Integration of disparate data sets is one of the grand challenges of the indoor mapping revolution. Physical navigation is one thing, but product location updates are something else entirely. Is it better to navigate to the plumbing section of a Home Depot, or search for a particular product, check availability, and then waypoint that item specifically? The demand for indoor mapping extends far beyond traditional retail spaces. University students are potential clients for an app that helps them navigate from class to class. As the technology moves forward, it will be interesting to see how the major players combine user interface with a vast sea of data to minimize the work consumers do as they switch from navigating the mall to getting around inside a store.

Actually moving consumers from point A to point B can be a challenge in itself. GPS requires satellite line of sight, and doesn’t work well indoors. Cartography is tough, but figuring out where a consumer is on the map is even tougher. Early attempts saw startups such as Skyhook hire staff to create databases of WiFi locations and cellular signals, after which triangulation could mark a location to within 30 feet. Telecom giant Nokia is working on an initiative that would create a new Location Extension protocol to ride on top of Bluetooth 4.0. Issued as a standard by the Bluetooth Special Interest Group, the technology could allow users to pinpoint their location with an accuracy measured in inches rather than feet.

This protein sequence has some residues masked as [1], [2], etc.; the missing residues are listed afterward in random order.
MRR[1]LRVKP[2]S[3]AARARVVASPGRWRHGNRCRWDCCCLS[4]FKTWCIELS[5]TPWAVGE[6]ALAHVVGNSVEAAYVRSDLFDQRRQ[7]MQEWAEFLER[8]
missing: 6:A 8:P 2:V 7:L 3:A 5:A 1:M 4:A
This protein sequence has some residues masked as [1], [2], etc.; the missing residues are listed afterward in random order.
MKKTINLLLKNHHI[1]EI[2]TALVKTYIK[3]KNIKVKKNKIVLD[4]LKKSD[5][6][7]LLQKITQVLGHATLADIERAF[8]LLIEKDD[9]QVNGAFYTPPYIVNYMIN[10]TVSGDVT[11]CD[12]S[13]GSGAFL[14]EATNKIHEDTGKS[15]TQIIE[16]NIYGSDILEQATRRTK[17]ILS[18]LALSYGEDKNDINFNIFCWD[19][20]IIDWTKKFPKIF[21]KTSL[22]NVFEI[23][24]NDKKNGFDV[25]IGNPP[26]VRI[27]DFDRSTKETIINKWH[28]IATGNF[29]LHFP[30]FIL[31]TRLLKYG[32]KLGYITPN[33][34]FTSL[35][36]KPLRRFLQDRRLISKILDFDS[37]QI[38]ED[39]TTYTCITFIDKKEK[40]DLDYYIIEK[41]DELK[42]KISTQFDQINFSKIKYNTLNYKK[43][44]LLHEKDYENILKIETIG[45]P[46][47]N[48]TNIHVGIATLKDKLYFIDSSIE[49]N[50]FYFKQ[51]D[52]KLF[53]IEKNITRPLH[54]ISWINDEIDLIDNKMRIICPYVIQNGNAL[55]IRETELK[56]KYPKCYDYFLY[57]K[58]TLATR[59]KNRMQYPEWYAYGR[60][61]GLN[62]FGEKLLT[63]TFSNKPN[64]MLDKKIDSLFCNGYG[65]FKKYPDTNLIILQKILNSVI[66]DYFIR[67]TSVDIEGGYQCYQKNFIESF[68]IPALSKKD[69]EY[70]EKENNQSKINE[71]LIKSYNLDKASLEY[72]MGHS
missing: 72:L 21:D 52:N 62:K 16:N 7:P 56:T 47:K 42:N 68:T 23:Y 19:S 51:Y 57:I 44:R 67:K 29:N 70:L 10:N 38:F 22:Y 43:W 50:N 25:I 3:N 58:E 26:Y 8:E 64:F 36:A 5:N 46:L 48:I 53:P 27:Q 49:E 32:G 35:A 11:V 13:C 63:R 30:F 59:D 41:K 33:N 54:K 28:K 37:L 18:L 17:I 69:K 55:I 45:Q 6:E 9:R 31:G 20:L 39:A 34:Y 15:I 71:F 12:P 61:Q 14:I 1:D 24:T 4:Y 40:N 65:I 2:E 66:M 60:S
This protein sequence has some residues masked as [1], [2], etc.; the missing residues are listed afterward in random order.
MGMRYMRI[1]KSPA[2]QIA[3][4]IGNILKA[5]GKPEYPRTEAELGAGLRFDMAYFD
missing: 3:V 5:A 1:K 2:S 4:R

Hybrid solutions are also possible, CRS uses a smartphones’ internal accelerometers, magnetometers, cameras, and WiFi capability to track movement precisely. The specter of integration rears its ugly head again in this area—Android phones allow WiFi scanning, while iPhone developers are not allowed to perform WiFi signal scans. Progress may not require a single solution, but widespread adoption could be slowed as a large variety of platforms, services, and apps all compete for consumers.

Charting the Future

The indoor navigation field is wide open. A variety of players, big and small, are competing for app space on consumers’ smartphones. Early innovators such as Micello seek to network with recent big entries into the market such as Bing and Google, all the while striving to maintain their original vision. The potential applications of indoor mapping are incredibly diverse. Apart from tantalizing advertising and branding possibilities, universities could allow students to chart classrooms, and hospitals could streamline the movement of patients.

Does Location-based Mobile Advertising Really Work?As smartphone apps simplify the process of finding and purchasing products, retailers will be able to target consumers with increasingly personalized advertising and service. With access to consumers’ habits, preferences, and even their typical paths through retail space, businesses will use indoor navigation to optimize their own and its customers’ experience. As indoor navigation matures, consumers can expect to travel in a world where, with ever increasing accuracy, the map really is the terrain.

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1 Comment

  1. J.R. January 8, 2016 Reply

    This is a pretty insightful article. Thanks for posting this! Lots of good information here.